Lesson #5 – Timing and Spacing

After the Introduction to the Principles of Animation in the Lesson 04 I will now explain Timing & Spacing using the example of a Bouncing Ball and the Animation of a Character Turn! 🙂

In this Lesson I used this lovely Rig “Alya” by Eyad Hussein https://eyad.tv/home/Alya2

It’s really a great rig and I suggest you to check it when will be availabe (you have to wait the first quarter of 2017 :P). But you can fill the pre-registration form on this link and you will receive an email once the rig is ready for download https://eyad.tv/home/alya_pre_registr…



Timing and Spacing RECAP

In this lesson we will see the main principles Timing and SpacingTiming_Spacing01 A GOOD TIMING makes the difference and can really give an edge to your animation!Timing_Spacing02.png

As I said in the Lesson 04, the TIMING is the speed and the rhythm of your animation, how many frames you use to make a movement, the SPACING is the variation of the speed during this movement.

  • If you have to reproduce a fast movement you need less frame
  • A slower movement….more frames


Example of different type of ball, a RUBBER ball, a BALLON and a BOWLING ball, with their different timing!





BOWLING ballbowling_ball.gif


The ball falls from point A to point B. It takes 10 frames to fall on the ground, this is the timing!Timing_Spacing08

this movement is generated by the gravity that push the ball on the groundTiming_Spacing09

 as it get closer to the ground it has an acceleration due to the decrease of air resistanceTiming_Spacing10

So we have more frames when the ball is high in the air and less frames before the contact. This is the SPACING, the variation of the speed between point A and B.Timing_Spacing11

After the contact we have a reverse of the acceleration, now the ball is pushed upward and it lift from the ground, moving fast at first and then, when it reach the high point it slow down its movement due to the opposite forces, the gravity that pull it downward and its own speed going upwardTiming_Spacing12

As it get closer again to the ground it accelerate again and we have al the consecutive bounces. Any bounce lose speed and force. The timing slow down at any bounce so do the high of the bounces.Timing_Spacing13An other physic phenomenon that happens during the bounces, is the Timing_Spacing14.png

The ball deforms its volume during the bounce. Stretching before and after the contact and squashing during the contact! Why? cause The gravity push the ball against the surface causing its deformation.

This is reality, in animation we can exaggerate to reach a more  cartoon effect!





When the ball bounces moving forward, it follows an elliptical path in the air, an ARC!
This gives to the bounces a natural feeling.  The forward movement starts linear and slow down in the last part, before the ball stops its movement. Timing_Spacing19.png

“Ok, but…”Timing_Spacing20.pngTiming_Spacing21.png

The choice of the timing is finalized to make the performance perfectly readable and interesting, thats why is also important to don’t create all the beats and accents with the same disance, intencity and speed!  Add variations in the timing and rhythm to make your animation more interesting!Timing_Spacing22.png

A good tip is to use a stopwatch to time yourself doing the shot,  in order to have a realistic reference to start with and to see how your body reacts to different actions and how you reach a certain position or how fast you do itTiming_Spacing23.png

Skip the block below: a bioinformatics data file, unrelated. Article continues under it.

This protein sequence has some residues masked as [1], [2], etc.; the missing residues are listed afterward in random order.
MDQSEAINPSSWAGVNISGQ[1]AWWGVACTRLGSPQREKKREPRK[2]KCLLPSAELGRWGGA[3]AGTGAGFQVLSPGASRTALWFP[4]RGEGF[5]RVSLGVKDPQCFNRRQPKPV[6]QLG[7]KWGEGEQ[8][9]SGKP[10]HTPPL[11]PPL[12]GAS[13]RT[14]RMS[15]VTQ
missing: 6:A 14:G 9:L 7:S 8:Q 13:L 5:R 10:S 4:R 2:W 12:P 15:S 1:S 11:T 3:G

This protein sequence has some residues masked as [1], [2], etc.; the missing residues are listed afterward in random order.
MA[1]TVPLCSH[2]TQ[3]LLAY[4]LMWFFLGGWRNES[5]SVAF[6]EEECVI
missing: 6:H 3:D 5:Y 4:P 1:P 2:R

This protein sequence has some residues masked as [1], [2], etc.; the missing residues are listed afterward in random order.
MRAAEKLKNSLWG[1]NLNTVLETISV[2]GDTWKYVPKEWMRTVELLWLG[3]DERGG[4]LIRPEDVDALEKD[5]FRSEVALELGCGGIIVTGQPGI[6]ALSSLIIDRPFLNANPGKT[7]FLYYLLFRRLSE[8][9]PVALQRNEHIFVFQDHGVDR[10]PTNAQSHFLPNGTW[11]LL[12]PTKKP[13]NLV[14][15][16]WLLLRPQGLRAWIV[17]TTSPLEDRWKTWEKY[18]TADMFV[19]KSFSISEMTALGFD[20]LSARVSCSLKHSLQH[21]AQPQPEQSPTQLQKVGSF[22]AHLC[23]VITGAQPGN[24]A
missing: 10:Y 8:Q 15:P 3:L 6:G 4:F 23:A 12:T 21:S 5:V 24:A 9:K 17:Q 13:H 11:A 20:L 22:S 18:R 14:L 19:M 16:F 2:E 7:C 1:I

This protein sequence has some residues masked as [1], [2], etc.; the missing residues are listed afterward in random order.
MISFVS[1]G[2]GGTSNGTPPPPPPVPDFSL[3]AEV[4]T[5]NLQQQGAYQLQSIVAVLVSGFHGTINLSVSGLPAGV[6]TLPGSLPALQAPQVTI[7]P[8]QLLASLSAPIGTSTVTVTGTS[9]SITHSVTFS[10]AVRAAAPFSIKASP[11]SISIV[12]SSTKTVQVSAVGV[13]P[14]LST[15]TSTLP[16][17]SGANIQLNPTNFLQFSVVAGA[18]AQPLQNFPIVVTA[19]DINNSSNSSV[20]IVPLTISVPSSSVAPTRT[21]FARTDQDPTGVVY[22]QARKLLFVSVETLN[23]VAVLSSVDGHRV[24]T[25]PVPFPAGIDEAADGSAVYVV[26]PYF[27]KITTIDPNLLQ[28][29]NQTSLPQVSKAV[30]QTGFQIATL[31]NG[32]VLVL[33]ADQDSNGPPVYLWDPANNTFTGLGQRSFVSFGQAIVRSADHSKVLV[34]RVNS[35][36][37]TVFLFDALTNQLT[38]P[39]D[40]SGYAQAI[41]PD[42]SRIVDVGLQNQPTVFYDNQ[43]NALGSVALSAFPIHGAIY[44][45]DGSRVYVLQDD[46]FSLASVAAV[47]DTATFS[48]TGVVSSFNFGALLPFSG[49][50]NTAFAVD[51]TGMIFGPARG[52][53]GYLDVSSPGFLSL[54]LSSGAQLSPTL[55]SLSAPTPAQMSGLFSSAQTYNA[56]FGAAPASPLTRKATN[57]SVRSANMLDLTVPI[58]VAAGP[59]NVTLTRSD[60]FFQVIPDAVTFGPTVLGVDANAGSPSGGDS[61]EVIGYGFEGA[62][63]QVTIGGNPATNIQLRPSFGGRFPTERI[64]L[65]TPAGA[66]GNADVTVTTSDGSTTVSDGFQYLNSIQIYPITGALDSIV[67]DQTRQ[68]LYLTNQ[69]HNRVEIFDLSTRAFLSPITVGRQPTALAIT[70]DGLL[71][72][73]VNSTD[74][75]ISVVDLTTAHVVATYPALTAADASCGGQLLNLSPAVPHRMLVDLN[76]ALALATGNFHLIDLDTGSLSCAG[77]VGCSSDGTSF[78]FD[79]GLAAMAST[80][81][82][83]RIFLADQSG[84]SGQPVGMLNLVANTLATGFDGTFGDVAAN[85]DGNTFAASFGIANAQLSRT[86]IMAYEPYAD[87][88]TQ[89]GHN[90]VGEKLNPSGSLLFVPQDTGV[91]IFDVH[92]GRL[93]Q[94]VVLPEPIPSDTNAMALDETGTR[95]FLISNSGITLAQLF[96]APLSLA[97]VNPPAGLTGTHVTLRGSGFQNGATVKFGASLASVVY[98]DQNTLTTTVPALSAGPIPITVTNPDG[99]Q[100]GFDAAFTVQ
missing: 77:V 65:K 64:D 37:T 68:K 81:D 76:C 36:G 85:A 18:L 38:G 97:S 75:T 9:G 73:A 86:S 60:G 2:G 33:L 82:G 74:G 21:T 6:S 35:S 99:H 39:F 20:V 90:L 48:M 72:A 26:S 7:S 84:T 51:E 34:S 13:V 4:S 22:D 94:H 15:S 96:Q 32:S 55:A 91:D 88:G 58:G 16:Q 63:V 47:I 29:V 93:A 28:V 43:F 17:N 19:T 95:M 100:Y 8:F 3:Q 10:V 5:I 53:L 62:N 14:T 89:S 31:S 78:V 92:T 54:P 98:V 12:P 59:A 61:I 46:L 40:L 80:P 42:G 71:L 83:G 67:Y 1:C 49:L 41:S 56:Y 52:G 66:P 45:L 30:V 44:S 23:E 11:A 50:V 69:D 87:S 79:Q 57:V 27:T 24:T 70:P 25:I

And… Timing_Spacing25.png

This is my method, I always “see” the animation in my mind first, so that when I start to animate I already have clear in mind what to do and HOW to do itTiming_Spacing24.png

A quick example of timing applied to character animation: a character that turn its head.

Head_turn_fast_REFINEDShe turns fast cause she heard something, we have few frames… it’s a very fast movement

But, if we use more frames, we can have a totally different turn, she’s now very relaxed, and she’s just looking aroundHead_Turn_Slow_REFINED

So, the same action, a simple turn, but the different amount of frames makes the two animations completely differentTiming_Spacing26.png

An other thing that we can manage during the turn, is the spacing. When we create the first and last pose the software creates the linear interpolation between this two posesTiming_Spacing27.pngHead_turn_fast_LINEARNot very interesting, right?

But, let’s put into practice an other principles SLOW IN AND SLOW OUT, if we slow down the spacing in the last part, creating an in-between close to the final one, and we do the same at the beginning…Timing_Spacing30.png

and…we also add a moving hold at the end, so the movement doesn’t freeze but continues to move just a little bit, enough to be perceived by the human eyeTiming_Spacing31.png and if we also add some details like the overlap of the hair…


much better! 🙂

Let’s do the same with the slower turn, at the beginning we have just the two key poses, and the linear interpolationTiming_Spacing32.pngHead_Turn_Slow_LINEAR then we add a breakdown, pretty close to the first pose where she also makes an half blinkTiming_Spacing33.png

the slow in and the slow outTiming_Spacing34.png

 the moving hold at the endTiming_Spacing35.pnghair overlap and…

Head_Turn_Slow_REFINED…now the two turns have a  much more interesting spacing and the character looks more alive and appealing!Timing_Spacing36.png

Timing_Spacing37.pngNow you can watch the two tutorials “How to Animate a Bouncing Ball” and “Animate a Character Turn” and start to handle with timing and spacing!

after that I suggest you to create the two exercise based on this lesson

Exercise #1Exercise #2


In the comments add a link to your exercises and I’ll provide you a feedback! 😉



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